On-chain price feeds are a critical component for many DeFi applications (prediction markets, lending, margin trading, etc). It is currently not a good idea to use a Balancer pool as a price oracle by deriving the exchange rate from the ratio of tokens in the pool, as that is vulnerable to sandwich attacks. Nevertheless, perhaps due to lack of education, some teams inadvertently use it.
Balancer V2 will make the protocol more resilient and user-friendly by introducing price oracles that are resistant to such sandwich attacks by leveraging accumulators (as pioneered by Uniswap V2).
There will be two types of oracles that can be queried for low gas costs:
- Instant — A more up-to-date price but less resilient to manipulation
- Resilient — Less up-to-date but more resilient to manipulation
The existence of two price types allows projects to use the one that best fits their use case — a lending protocol would likely use the resilient price whereas something like a prediction market may prefer the instant price.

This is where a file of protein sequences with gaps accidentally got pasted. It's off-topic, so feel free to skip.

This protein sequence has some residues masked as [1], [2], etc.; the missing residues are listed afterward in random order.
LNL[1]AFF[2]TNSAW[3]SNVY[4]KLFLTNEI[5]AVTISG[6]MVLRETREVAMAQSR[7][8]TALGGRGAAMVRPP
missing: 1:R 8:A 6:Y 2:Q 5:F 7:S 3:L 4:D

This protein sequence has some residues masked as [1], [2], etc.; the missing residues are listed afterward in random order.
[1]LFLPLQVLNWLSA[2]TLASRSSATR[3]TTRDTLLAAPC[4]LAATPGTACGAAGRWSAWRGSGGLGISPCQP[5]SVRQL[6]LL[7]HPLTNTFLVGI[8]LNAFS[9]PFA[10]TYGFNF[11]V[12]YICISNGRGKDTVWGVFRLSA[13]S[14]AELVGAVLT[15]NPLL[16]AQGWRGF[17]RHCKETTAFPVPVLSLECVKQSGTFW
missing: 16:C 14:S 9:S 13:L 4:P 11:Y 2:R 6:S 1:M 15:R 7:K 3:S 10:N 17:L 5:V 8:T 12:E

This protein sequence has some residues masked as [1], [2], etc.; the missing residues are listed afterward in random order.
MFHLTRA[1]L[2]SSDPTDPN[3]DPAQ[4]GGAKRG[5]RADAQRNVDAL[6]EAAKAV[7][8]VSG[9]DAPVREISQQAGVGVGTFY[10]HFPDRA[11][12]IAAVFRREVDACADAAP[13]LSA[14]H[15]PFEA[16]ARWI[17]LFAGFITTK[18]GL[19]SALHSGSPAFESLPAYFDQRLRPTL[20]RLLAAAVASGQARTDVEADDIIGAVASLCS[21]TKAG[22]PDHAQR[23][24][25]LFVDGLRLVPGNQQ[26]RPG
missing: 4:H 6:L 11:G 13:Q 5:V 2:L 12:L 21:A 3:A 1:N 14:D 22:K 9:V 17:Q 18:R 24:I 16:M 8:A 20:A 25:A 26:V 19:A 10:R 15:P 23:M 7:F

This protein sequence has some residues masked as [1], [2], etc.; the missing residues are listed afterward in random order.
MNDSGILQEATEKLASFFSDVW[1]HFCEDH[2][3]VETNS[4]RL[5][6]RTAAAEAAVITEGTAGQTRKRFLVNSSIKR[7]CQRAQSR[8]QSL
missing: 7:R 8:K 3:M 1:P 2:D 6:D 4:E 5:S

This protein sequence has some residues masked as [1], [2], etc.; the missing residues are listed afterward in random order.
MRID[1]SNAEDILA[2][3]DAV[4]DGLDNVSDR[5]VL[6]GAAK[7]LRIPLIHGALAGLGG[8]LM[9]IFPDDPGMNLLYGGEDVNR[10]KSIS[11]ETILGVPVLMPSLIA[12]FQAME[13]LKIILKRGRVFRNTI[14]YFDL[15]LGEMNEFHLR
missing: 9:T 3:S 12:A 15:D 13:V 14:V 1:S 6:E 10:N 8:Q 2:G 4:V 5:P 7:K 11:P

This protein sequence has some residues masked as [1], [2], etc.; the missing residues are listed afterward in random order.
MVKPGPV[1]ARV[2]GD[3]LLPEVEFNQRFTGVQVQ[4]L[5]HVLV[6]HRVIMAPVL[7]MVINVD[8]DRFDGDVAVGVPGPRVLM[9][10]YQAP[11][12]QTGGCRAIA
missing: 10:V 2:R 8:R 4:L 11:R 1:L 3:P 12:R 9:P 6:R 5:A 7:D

As Balancer continues to transition toward a community-driven protocol, V2 will implement three new types of protocol-level fees that fuel the treasury, entirely controlled by BAL token holders.
- Trading Fees — a small percentage of the trading fees paid by traders to pool LPs.
- Withdrawal Fees — a small percentage of any tokens that are withdrawn from the Protocol Vault. Note that trades and moving liquidity between pools are not included.
- Flash Loan Fees — A small percentage of assets that are used for flash loans from the Protocol Vault.
At inception, the first two (trading & withdrawal) fees will be turned off. The flash loan fee will start at a small value solely to ensure there is always some cost of capital for creating a flash loan on Balancer.
Initially, all protocol fees will be kept in the Protocol Vault, setting the stage for the community governance to decide whether/how these fees will be used.
That was a doozy!
Let us try to summarize what we just read.
In this piece, we made the case of why Balancer can be considered a one-stop-shop for all things AMM. We went over the basics of the protocol (V1) and saw how it can be leveraged for multiple use-cases besides traditional trading, the most common being self-balancing funds and liquidity bootstrapping pools (LBP).
Balancer is able to fulfill these use cases through its unique blend of high customizability, multi-token pools, and different kinds of pools (public, private, smart).